One of the more amazing things to happen this past July was the success of NASA's New Horizons mission to begin exploration of the Edgeworth-Kuiper Belt with a flyby of Pluto on July 14.
By now most if not all of us have seen the striking initial full portrait of Pluto, a near true color image of textured browns and grays that revealed the bright and now-famous surface feature shaped remarkably like a heart (or, for Peanuts fans, the shape of Snoopy in profile). Among the other surprises in store were the discovery of 11,000-foot-tall ice mountains on Pluto's surface, as well as deep surface fracturing on Pluto's moon, Charon, including one canyon estimated to be 4 to 6 miles deep.
“We're not rewriting textbooks with this historic mission,” NASA said in a press briefing. “We'll be writing them from scratch."
This phase of the New Horizon mission completes what NASA calls the "reconnaissance of the classical solar system", an achievement that had me as well as many friends and colleagues glued for several days to whatever device was handy as new information rolled in about the farthest planet. Um, minor planet. Plutoid. Kuiper belt object. No, planet – after all that's what I learned it was called in school.
Does it really matter?
It reminded me of a similar question in our industry: just replace the terms "planet" and "Kuiper belt object" with "maintenance" and "reliability", and you may find yourself in a detailed, perhaps heated discussion on the similarities and differences between these types of work. For some, the difference can be as simple as the distinction between measuring Mean Time To Repair vs. Mean Time Between Failure. For others, the adoption of more proactive strategies to managing machine health requires significant cultural change, as people let go of their previous mindsets and explore how new tools and strategies can help them achieve their goals.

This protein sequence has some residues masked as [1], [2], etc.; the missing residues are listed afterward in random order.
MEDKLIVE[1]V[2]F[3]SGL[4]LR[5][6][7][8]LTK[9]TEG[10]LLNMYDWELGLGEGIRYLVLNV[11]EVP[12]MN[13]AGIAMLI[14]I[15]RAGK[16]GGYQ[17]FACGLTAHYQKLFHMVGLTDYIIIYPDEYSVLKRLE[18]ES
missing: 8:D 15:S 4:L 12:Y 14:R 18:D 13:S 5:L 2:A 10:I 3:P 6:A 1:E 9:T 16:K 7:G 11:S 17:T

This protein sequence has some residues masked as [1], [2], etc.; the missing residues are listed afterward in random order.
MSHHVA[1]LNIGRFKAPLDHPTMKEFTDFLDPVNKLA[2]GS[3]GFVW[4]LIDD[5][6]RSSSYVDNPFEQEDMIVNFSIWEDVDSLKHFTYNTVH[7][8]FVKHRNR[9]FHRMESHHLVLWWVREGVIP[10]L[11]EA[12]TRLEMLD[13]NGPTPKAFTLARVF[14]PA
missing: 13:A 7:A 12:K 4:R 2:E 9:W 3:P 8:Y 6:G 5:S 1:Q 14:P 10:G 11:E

In the end, like Pluto, the machines are simply there, challenging us to be both curious enough and open enough to improve our knowledge about them and about the work we do. And, sometimes, to recognize that the debate over a name usually signals the emergence of a deeper understanding of the subject at hand.
On a related note, if you haven't already done so, I'd like to encourage you to participate in this year's Plant Services Leadership Survey (plnt.sv/lead-15). The short survey is designed to improve our collective knowledge of the current state of plant leadership. Just click or re-key the above URL to begin – all responses are anonymous (we're looking for trends, not names!), and results from the survey will be shared in future issues of Plant Services, and in particular by Tom Moriarty in his "Human Capital" column. Thanks in advance for helping to promote leadership excellence throughout the industry, by whatever names we use to describe the many facets of maintenance and reliability work.